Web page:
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Silence is golden

It’s hard to put into words someone’s passion for sports. Is it the buzzer-beating plays that result in pure jubilation or instant agony? Could it be the atmosphere of a tailgate before the players take the field? Or is it just something that brings the family together?

Truthfully, I’m not sure I have a clear-cut answer myself, but I do know that sports are one of the best sources of entertainment in the world. Unfortunately, sports have also become synonymous with another word—scandal.

Last week I turned on ESPN’s SportsCenter and noticed that the rundown was full of interesting sports stories; however, none of the stories were particularly positive. 

The show opened with the Biogenesis scandal, revealing the newest crop of Major League Baseball players using performance-enhancing drugs. The list includes a slew of All-Stars, most notably Alex Rodriguez and Ryan Braun, each of whom received lengthy suspensions. 

Later there were the most recent findings in the Aaron Hernandez murder case, followed by a brief report on seven of the victims in the Jerry Sandusky child molestation case finalizing settlements with Penn State. 

Needless to say, it was a rather depressing episode.

This is just a small example of what many sports fans have seen all summer long: an abundance of off-the-field issues overshadowing on-the-field accomplishments. 

Major League Baseball has been fun to watch this summer, due in large part to surprising success stories, including the Pittsburgh Pirates—who haven’t had a winning season since 1992—Baltimore Orioles first baseman Chris Davis and Los Angeles Dodgers outfielder Yasiel Puig. However, the sport is once again facing a PED scandal that has dominated the headlines for months. 

It has gotten to the point where America’s pastime has become better known for cheating than actual play on the diamond.

Performance-enhancing drugs also are the reason Denver Broncos linebacker Von Miller will be sitting on the bench for almost half the regular season in 2013. Miller’s six-game suspension for violating the NFL’s substance abuse policy became official earlier this week.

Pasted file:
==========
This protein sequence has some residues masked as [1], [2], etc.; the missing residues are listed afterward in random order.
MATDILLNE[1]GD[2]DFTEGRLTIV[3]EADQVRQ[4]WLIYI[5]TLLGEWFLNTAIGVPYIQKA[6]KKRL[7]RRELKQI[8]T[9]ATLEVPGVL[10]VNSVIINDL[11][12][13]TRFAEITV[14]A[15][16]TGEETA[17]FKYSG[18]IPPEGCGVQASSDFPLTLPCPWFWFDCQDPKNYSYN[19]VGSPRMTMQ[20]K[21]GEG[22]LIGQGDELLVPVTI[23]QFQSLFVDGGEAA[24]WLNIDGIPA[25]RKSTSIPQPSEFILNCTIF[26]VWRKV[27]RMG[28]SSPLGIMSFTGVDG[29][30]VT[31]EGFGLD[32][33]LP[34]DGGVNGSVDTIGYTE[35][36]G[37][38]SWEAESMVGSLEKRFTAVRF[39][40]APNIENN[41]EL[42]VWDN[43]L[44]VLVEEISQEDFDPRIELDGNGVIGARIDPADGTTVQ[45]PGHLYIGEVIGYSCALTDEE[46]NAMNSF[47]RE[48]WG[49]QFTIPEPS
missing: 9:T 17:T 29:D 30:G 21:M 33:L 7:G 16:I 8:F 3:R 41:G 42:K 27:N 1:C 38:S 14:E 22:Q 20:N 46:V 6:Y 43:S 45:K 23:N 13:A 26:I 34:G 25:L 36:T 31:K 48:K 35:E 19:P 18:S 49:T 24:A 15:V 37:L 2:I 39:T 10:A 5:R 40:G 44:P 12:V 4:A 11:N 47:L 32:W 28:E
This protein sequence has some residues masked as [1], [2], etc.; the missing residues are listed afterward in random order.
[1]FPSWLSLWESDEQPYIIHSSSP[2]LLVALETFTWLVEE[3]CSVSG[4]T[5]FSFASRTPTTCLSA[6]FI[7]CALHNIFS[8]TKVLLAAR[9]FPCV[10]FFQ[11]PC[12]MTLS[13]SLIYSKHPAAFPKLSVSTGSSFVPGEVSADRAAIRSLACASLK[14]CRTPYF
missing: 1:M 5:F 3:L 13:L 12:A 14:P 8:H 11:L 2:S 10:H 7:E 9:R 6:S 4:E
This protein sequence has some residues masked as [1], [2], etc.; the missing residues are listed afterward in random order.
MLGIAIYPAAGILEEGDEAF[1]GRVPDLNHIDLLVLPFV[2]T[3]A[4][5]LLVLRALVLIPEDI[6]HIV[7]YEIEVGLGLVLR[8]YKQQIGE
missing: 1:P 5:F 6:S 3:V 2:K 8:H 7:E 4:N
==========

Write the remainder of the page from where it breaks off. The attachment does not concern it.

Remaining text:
Baltimore Ravens cornerback Asa Jackson will serve an eight-game suspension for violating the same policy. Tyson Gay, arguably the best American sprinter for the past decade, tested positive for banned substances in a sport that has been marred by drug scandals for decades.

Sports are a form of entertainment, and the athletes themselves are celebrities. Like any celebrity, paparazzi constantly follow these athletes, a big reason why gossip website TMZ brought back their sports department after a three-year hiatus. Just this past weekend, TMZSports broke the news that NBA forward Lamar Odom has been missing for days and is feared to be on a crack-cocaine binge. I must admit, I cracked a smile when SI.com credited TMZ on a sports story, but in all seriousness, this is what sports news has become. Too often we see gossip stories transformed into well-researched reports in The New York Times.

Duke is no stranger to national controversy itself. In the past decade, Duke has been home to the most risqué thesis ever written, a full-fledged cheating scandal, a fraternity party gone wrong and the well-documented rape case that rocked the Duke and Durham communities. The national reaction, specifically from media outlets across the country, was ruthless. The backlash from the negative publicity surrounding each of these embarrassing events hit hard on campus as well, resulting in protest and even gang threats to students living off campus.

A few days ago, my colleague Andrew Beaton wrote about the changes he has seen in his four years at Duke. Perhaps the biggest change has been Duke’s ability to stay out of the national spotlight during what has otherwise been a tumultuous summer.

Texas A&M quarterback Johnny Manziel is now being investigated by the NCAA for allegedly accepting money in exchange for autographs, but Duke football has been all business this summer as the Blue Devils prep to open the 2013 season this Saturday. While our Tobacco Road rivals have players facing misdemeanor charges and investigations concerning impermissible benefits, the top storyline for Duke’s men’s basketball program is the possibility of a fifth national title this season. President Richard Broadhead was on TV not to comment on scandals on campus, but to speak about the humanities, making a compelling enough argument to receive a fist bump from Stephen Colbert.

When I turned my TV off after that episode of SportsCenter, I found myself frustrated; however, I realized how thankful I should be that when I walked around campus, I saw no signs of controversy or scandal, but merely students preparing for the upcoming school year. It acts as a reminder that sometimes, silence is golden.

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